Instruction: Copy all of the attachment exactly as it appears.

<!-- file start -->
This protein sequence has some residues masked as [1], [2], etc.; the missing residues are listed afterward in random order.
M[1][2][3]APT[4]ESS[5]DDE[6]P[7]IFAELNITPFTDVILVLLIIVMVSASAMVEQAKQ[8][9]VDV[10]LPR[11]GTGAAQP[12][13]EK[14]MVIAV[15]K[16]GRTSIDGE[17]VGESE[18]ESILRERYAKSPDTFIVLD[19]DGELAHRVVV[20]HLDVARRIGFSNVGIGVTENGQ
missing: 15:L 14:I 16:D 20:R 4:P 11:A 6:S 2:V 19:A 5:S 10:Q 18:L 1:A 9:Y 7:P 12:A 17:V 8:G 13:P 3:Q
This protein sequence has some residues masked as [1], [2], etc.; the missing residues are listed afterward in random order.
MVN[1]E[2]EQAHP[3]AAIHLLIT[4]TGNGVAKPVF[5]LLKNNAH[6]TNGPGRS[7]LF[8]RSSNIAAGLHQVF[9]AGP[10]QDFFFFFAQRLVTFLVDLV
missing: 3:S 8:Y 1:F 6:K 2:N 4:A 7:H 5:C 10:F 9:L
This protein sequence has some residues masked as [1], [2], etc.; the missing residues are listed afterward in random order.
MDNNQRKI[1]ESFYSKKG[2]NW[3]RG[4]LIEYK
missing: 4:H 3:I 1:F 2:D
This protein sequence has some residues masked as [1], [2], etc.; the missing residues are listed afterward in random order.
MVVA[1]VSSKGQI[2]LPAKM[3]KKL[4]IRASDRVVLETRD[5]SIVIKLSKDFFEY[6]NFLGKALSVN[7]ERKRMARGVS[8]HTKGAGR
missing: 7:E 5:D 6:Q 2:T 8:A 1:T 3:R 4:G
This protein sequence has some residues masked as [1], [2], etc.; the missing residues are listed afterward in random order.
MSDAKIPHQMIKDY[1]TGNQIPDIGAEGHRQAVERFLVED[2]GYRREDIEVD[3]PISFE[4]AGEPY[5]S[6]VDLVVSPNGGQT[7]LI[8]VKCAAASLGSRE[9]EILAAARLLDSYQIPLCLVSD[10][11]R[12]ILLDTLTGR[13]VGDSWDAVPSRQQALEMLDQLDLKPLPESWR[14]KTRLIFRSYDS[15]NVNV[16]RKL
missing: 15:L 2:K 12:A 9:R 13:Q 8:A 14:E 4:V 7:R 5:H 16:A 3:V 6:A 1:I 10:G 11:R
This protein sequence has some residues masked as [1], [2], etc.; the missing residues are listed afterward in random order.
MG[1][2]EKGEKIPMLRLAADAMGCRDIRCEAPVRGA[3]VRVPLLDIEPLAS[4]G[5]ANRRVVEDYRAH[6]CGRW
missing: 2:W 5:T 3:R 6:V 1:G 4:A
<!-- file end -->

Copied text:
This protein sequence has some residues masked as [1], [2], etc.; the missing residues are listed afterward in random order.
M[1][2][3]APT[4]ESS[5]DDE[6]P[7]IFAELNITPFTDVILVLLIIVMVSASAMVEQAKQ[8][9]VDV[10]LPR[11]GTGAAQP[12][13]EK[14]MVIAV[15]K[16]GRTSIDGE[17]VGESE[18]ESILRERYAKSPDTFIVLD[19]DGELAHRVVV[20]HLDVARRIGFSNVGIGVTENGQ
missing: 15:L 14:I 16:D 20:R 4:P 11:A 6:S 2:V 19:A 5:S 10:Q 18:L 1:A 9:Y 7:P 12:A 17:V 8:G 13:P 3:Q
This protein sequence has some residues masked as [1], [2], etc.; the missing residues are listed afterward in random order.
MVN[1]E[2]EQAHP[3]AAIHLLIT[4]TGNGVAKPVF[5]LLKNNAH[6]TNGPGRS[7]LF[8]RSSNIAAGLHQVF[9]AGP[10]QDFFFFFAQRLVTFLVDLV
missing: 3:S 8:Y 1:F 6:K 2:N 4:A 7:H 5:C 10:F 9:L
This protein sequence has some residues masked as [1], [2], etc.; the missing residues are listed afterward in random order.
MDNNQRKI[1]ESFYSKKG[2]NW[3]RG[4]LIEYK
missing: 4:H 3:I 1:F 2:D
This protein sequence has some residues masked as [1], [2], etc.; the missing residues are listed afterward in random order.
MVVA[1]VSSKGQI[2]LPAKM[3]KKL[4]IRASDRVVLETRD[5]SIVIKLSKDFFEY[6]NFLGKALSVN[7]ERKRMARGVS[8]HTKGAGR
missing: 7:E 5:D 6:Q 2:T 8:A 1:T 3:R 4:G
This protein sequence has some residues masked as [1], [2], etc.; the missing residues are listed afterward in random order.
MSDAKIPHQMIKDY[1]TGNQIPDIGAEGHRQAVERFLVED[2]GYRREDIEVD[3]PISFE[4]AGEPY[5]S[6]VDLVVSPNGGQT[7]LI[8]VKCAAASLGSRE[9]EILAAARLLDSYQIPLCLVSD[10][11]R[12]ILLDTLTGR[13]VGDSWDAVPSRQQALEMLDQLDLKPLPESWR[14]KTRLIFRSYDS[15]NVNV[16]RKL
missing: 15:L 2:K 12:A 9:R 13:Q 8:A 14:E 4:V 7:R 5:H 16:A 3:V 6:A 1:I 10:G 11:R
This protein sequence has some residues masked as [1], [2], etc.; the missing residues are listed afterward in random order.
MG[1][2]EKGEKIPMLRLAADAMGCRDIRCEAPVRGA[3]VRVPLLDIEPLAS[4]G[5]ANRRVVEDYRAH[6]CGRW
missing: 2:W 5:T 3:R 6:V 1:G 4:A